The value of an Incentive Scheme
Many restaurant owners are big believers in incentive schemes with evidence suggesting their benefits far outweigh costs. Restaurant and Catering Magazine cites a source the claims incentive schemes can boost the quality and quantity of restaurant staff performance by up to 40%. Here's how your restaurant can get on board.
A restaurant incentive scheme must be achievable. While at first glance this may be obvious, there are still plenty examples of well-managed restaurant incentive schemes that fail because they are perceived to be unattainable. Staff don't buy into the scheme from the start and the scheme may actually cause staff to become demotivated as it shows a disconnect between staff and management.
A restaurant incentive scheme should be equitable with commensurate reward for effort. This means that the bigger the achievement, timeframe or required effort, then the larger the possible reward. This rule should apply equally across all staff members regardless of seniority.
Staff should easily be able to identify what they need to do to qualify for a reward. The incentive scheme should clearly specify those factors with are objective and those open for appraisal and how they will be measured. There then needs to be a balance between these two variables.
What do staff need to do to qualify for reward under any restaurant incentive that you run? Key things to consider are:
- How long an employee needs to be with the restaurant to be eligible?
- What happens when an employee changes roles?
- What staff members will be eligible for which incentives?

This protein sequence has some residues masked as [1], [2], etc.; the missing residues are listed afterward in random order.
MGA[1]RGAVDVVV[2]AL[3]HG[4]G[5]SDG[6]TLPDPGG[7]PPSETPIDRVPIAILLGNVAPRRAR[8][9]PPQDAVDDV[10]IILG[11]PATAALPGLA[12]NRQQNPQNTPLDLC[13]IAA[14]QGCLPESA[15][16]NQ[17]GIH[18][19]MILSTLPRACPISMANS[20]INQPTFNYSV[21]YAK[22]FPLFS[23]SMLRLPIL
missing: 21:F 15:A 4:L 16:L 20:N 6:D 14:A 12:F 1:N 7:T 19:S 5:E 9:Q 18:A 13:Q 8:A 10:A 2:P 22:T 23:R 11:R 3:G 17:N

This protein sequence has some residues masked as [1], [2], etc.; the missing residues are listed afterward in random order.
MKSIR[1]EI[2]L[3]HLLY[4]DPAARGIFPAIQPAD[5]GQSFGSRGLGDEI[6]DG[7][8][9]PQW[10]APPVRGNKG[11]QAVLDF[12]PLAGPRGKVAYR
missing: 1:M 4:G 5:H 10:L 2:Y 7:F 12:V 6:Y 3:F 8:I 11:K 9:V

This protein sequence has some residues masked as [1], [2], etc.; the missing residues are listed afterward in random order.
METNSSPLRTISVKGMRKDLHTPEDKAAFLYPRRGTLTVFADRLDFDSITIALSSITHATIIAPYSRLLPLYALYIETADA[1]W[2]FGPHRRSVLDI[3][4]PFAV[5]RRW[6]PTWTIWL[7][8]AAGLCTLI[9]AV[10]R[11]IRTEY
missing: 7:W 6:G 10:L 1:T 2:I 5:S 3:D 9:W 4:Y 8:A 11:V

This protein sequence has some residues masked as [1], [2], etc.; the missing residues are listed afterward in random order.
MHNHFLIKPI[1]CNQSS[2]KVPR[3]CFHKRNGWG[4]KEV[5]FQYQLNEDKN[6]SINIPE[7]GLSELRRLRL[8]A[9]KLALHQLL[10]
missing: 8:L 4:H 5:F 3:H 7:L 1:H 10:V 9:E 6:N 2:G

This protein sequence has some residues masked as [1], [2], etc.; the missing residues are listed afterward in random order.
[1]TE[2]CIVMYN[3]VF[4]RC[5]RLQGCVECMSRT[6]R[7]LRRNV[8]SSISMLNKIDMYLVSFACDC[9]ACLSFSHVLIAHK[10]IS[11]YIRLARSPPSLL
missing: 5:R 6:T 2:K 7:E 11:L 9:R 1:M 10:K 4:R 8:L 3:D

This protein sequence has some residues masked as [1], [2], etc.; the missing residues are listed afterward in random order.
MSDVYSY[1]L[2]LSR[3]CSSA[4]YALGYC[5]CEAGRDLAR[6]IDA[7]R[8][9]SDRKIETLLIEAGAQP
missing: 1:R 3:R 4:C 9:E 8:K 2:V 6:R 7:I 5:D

Different Incentive Scheme Options
Under this restaurant incentive scheme an employee will earn a specific amount for each unit or dollar amount sold. For example $1 for every bottle of wine ordered or $10c for every $1 spent on desserts.
Staff must reach a certain target to be rewarded under this scheme. This could be in terms of the number or value of items sold. It could also be a percentage increase on items sold versus a base line figure. So for example a $5 bonus when a guest spends over $50 or a $100 bonus if sales for an individual staff member are over $2,000 or 10% more than last month.
A group incentive is for all staff members and is a great way to encourage team camaraderie. Examples of this incentive could include movie tickets if the kitchen staff meet food cost targets.
Limited Time Incentives
This type of restaurant incentive is a one-off and only lasts a shift, day or week and isn't a regular occurence. For example you might need to sell some cases of slow-moving wine. You could offer a $100 incentive for the staff member who sells the most of the left over stock.
Usually reserved for full-time staff in positions of seniority who have been with the restaurant longer and are likely to stick around. Management incentives are usually based on improving previous performance. For example a manager may earn a bonus if wages are kept below a certain level or sales are a percentage increase on the previous quarter, half or full year results.